Part two to the Dear Me letter to my 16 year old self. You can find part one here.
Never. ever. settle!
You think you’re not beautiful, your happiness doesn’t matter, no one can love you, and your dreams are selfish. You couldn’t be more wrong!
This lack of belief in who you are will cause you to think you have the best you can get, which isn’t all that great.
Thinking you will always be alone and lonely if you don’t compromise, you settle. Compromise stinks, girl! Don’t do it!
You *will* see the light right before you make a permanent decision but you will already be so vested you can’t find the way out.
You will cry your way through your wedding, not because you’re happy, but because you know you’re settling and fighting the urge to apologize and run back up the aisle. Being a committed non-quitter you trudge forward and make one of the greatest mistakes of your life.
LIVE WITH REGRETS!
No, that’s not a typo.
This is the hardest thing for me to write because there is no question that settling will give you regrets. Yet, there are some regrets worth having.
How is that for giving you mixed signals?!
Your older self will have…wait for it…8, yes, eight, amazing (!) children that she would go through every. single. pregnancy. every. single. birth. every. single. sleepless. night. every. single. day. of their lives. every. single. day. of her “settled” life to continue to have them in her life!!!!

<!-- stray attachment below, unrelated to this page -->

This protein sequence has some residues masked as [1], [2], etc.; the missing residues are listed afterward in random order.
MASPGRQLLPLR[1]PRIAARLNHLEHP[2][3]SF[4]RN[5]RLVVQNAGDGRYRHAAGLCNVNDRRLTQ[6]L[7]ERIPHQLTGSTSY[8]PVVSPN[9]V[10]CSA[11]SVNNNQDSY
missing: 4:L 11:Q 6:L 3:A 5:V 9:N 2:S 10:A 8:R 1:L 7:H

As much as I wish I would have held out for someone much better for me, I know that 8 wonderful people might not be in my life had I done so. How then do I tell you to rob me of the most precious blessings I have ever experienced? I simply, and most selfishly, can’t.
Please, let me live with that one regret. I’m certain I can handle it.
When you are only 40 (I know it sounds old, trust me, it’s young. Very young.) you will be faced with something that will require a great deal of courage and faith. You will be told you have Chiari malformation. After weeks of research you will have to decide if you are willing to continue to degenerate physically, and neurologically, or take a huge risk with an open dura Posterior Fossa Brain decompression surgery.
Yeah, the vet tech in you thinks the brain surgery is cool. The human being in you thinks there’s no way you can be brave enough for it.
You come face to face with Mom’s death from a brain aneurysm nearly 30 years earlier.
You cry yourself to sleep every night, for weeks. Wishing and praying that you had a husband who loved you enough to walk the road with you.
Don’t lose heart because God is there, as He promised He would be. And this is all God giving you a 2nd chance that you needed. An awakening of sorts.